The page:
OPINION: Give mother the seat, she’s earned it!



By Lorraine Connelly

Mothers are the ultimate multi-taskers, so why haven’t we seen more of them engaged in local, state, and national politics? According to the advocacy group Vote Mama.org, the leading source of research and analysis on the political participation of moms, just 6 percent of congressional representatives are mothers of children 18 and under. Surely, mothers of young children have earned a seat at the legislative table by now.

In 1910, the National American Woman Suffrage Association (NAWSA) began a postcard campaign to raise awareness of the women’s right to vote movement. Many of these cards echoed the Progressive Era’s belief in the “social housekeeping” role of women.  Social activist and settlement house founder Jane Addams’ popular broadside, “Women and Public Housekeeping” (1910) argued that the very domestic household tasks that kept women out of the public realm also equipped them with the knowledge that could make them excellent municipal leaders. Women’s ability to clean and order their homes and take care of their children were, by logical extension, the very same skills necessary to remedy the ills of society.

Perhaps society could benefit from a rising tide of new “social housekeepers” who seek to cleanse today’s putrid political climate.

In Connecticut, there has been an uptick of young mothers running for office since 2016, notes State Representative Jennifer Leeper of the 132nd district. Leeper, who was elected in 2020 to represent Southport and Fairfield, is also the mother of two young sons, ages 6 and 8. She is seeking a second term this November. “Our rights and freedoms have increasingly come under attack, and we have been fearful of what that means for our children,” says Leeper.

Mothers who hold elected office have become the most effective champions for such issues as paid family leave, universal childcare, and Pre-k education. Why? Because they live these realities every day.  Notes Leeper, “Issues around family leave and childcare were once regarded as women’s issues but we are the voice to say these are economic issues. If women don’t have affordable, safe places for their children to be they cannot return to the work force — that loss of economic productivity impacts everyone. We know what it’s like to spend more on childcare than we spend on our monthly mortgages. We must do better for our parents, but also for our children.” 

Rebecca Hyland, who is seeking to unseat Rep. Craig Fishbein in the 90th district (Wallingford and Middlefield), cites her son, age 3½, as the primary reason for attaining elected office. “I want to make the world better for my son. I was lucky enough to have had experience as a public defender and high school teacher. While those roles increased my dedication to public service, it was my son who cemented by decision to run for office.” She adds, “If you want to look for a passionate advocate for family and child-related issues, look to a mother.”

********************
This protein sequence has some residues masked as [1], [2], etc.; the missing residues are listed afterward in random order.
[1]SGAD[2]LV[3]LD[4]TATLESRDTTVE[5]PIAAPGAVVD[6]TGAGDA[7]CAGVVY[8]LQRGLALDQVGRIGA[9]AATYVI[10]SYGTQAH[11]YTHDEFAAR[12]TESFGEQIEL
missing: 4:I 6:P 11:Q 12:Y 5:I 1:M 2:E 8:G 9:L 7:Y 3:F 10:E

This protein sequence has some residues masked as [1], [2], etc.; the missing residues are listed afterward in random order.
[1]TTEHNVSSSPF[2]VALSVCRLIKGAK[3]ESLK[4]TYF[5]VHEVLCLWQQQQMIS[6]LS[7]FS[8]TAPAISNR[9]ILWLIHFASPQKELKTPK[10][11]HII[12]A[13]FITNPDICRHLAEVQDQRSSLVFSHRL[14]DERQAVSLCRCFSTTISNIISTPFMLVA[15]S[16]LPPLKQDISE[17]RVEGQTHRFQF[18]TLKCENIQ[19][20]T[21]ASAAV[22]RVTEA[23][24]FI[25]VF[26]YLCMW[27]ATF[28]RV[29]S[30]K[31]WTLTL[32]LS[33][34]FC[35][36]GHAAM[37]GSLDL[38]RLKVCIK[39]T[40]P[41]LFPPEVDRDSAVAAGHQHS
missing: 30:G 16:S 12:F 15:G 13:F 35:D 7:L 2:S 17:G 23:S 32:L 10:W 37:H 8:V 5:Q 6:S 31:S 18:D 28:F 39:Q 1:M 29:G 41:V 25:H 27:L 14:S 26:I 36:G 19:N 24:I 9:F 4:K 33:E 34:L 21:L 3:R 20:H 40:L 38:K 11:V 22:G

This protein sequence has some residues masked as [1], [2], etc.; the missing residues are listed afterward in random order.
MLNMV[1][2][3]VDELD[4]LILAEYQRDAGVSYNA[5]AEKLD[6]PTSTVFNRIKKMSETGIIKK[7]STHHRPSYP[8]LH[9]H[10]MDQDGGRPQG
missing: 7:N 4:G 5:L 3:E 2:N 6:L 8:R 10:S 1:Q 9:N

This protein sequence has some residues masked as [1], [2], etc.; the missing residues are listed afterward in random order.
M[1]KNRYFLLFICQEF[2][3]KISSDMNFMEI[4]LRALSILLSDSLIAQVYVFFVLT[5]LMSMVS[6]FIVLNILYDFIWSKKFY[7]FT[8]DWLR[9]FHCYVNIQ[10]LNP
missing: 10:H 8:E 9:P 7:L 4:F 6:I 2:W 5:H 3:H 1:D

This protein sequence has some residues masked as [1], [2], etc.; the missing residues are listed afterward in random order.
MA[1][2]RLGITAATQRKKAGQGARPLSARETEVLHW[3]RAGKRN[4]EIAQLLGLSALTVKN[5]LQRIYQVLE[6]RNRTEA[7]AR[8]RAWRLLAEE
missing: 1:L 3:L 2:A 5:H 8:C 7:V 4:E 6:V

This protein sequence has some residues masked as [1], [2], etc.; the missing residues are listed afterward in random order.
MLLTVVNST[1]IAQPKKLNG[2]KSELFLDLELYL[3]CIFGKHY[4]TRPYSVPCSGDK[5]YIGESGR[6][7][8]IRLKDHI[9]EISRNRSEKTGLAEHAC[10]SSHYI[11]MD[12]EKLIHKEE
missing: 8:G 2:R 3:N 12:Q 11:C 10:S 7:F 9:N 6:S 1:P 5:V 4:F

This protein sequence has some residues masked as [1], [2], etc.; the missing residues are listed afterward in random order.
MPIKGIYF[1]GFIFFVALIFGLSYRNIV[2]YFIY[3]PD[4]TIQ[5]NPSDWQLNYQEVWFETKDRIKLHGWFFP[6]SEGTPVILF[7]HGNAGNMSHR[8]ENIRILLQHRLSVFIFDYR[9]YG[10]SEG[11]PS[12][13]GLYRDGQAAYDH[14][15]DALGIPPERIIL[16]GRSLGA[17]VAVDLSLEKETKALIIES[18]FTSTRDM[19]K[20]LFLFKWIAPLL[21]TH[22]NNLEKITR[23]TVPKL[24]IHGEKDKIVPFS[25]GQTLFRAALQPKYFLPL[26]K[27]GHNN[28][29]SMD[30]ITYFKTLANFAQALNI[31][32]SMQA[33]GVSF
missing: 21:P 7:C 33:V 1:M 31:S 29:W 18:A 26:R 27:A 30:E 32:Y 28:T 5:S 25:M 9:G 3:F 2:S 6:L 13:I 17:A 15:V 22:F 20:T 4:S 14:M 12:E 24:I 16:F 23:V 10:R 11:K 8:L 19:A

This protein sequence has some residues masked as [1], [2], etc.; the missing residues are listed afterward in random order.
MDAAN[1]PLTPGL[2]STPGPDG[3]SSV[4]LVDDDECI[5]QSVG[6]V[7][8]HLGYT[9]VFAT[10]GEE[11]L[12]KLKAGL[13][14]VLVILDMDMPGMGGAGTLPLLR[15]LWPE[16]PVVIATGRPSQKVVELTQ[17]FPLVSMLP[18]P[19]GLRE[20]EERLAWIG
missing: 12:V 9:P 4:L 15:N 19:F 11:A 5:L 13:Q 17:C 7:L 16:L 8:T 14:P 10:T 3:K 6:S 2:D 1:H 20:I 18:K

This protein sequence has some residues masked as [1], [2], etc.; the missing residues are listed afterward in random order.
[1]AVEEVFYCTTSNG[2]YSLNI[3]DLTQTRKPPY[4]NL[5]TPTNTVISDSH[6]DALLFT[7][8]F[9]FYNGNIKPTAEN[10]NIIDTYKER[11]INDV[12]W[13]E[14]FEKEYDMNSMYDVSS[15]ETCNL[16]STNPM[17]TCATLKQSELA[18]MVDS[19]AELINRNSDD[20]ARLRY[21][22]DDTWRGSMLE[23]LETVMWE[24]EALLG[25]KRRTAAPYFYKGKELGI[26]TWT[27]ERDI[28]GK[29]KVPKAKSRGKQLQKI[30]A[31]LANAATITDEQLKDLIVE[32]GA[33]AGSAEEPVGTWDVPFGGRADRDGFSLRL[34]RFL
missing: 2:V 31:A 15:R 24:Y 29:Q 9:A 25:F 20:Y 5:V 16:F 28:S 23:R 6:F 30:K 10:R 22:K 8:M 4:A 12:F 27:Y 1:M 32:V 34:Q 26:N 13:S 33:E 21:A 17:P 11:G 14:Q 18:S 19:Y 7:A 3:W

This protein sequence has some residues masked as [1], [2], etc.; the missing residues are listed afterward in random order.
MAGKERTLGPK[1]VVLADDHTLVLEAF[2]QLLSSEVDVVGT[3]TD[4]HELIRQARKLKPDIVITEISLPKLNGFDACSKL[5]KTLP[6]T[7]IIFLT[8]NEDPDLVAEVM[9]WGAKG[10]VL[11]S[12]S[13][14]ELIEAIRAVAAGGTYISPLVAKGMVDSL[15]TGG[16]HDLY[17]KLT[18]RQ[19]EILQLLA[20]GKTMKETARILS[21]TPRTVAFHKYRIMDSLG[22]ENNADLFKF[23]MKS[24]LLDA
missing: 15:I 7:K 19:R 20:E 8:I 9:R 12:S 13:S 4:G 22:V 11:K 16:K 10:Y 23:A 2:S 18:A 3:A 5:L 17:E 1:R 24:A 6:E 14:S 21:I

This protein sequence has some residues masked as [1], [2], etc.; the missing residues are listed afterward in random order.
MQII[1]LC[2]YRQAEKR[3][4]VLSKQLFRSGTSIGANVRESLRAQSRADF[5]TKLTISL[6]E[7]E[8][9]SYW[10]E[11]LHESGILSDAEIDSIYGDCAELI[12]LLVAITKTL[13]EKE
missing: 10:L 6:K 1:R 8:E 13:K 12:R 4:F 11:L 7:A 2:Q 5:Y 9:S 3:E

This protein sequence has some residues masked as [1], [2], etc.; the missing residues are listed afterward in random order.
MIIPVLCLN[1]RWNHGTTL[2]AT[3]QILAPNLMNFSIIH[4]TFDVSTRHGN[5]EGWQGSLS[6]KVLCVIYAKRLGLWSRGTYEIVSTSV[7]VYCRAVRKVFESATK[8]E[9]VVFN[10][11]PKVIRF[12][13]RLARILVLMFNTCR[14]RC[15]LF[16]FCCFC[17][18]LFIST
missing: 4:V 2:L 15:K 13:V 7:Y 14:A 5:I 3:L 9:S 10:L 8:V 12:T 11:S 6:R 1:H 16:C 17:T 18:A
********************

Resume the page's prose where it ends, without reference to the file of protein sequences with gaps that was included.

The infant formula shortage earlier this year certainly demonstrated how unsupported mothers are in our current economic infrastructure. Many mothers were left on their own to find formula for their babies. Says Leeper, “This is a crisis that is still not resolved for our families with the most vulnerable babies who require highly specialized formulas. I have friends and constituents who are paying $50-$70 per can for the formula their babies require to be healthy. As a nation, we need to think more holistically about the needs of women and children and ensure that we have protections in place for when something like this happens.” 

For Hyland the voting booth remains “the number one place to hold politicians accountable when they fail to advocate for their constituents.” Leeper notes that women often get involved in local government because of issues that impact their children most directly. She worked previously in the Performance Office at the Connecticut State Department of Education as a data analyst, and as a school administrator in New York City. Prior to being elected to the General Assembly, Leeper also served on Fairfield’s Board of Education.

We need more women to step off the sidelines and throw their hats into the ring for elected office. Leeper’s advice for “newbies,” like Hyland, running for office: “Your voice is important, and your experience is valuable. You do not need to know everything to do this work. Have a handful of people you really trust to be your kitchen cabinet and lean on them. Be gentle with yourself. Your very presence in the process is making democracy stronger and that is has never been more important.”

Now is the time to give young mothers, the guardians of our families, the power of elected office so that they can restore health and good order to our political house.

Lorraine Connelly is a writer and longtime Wallingford resident.



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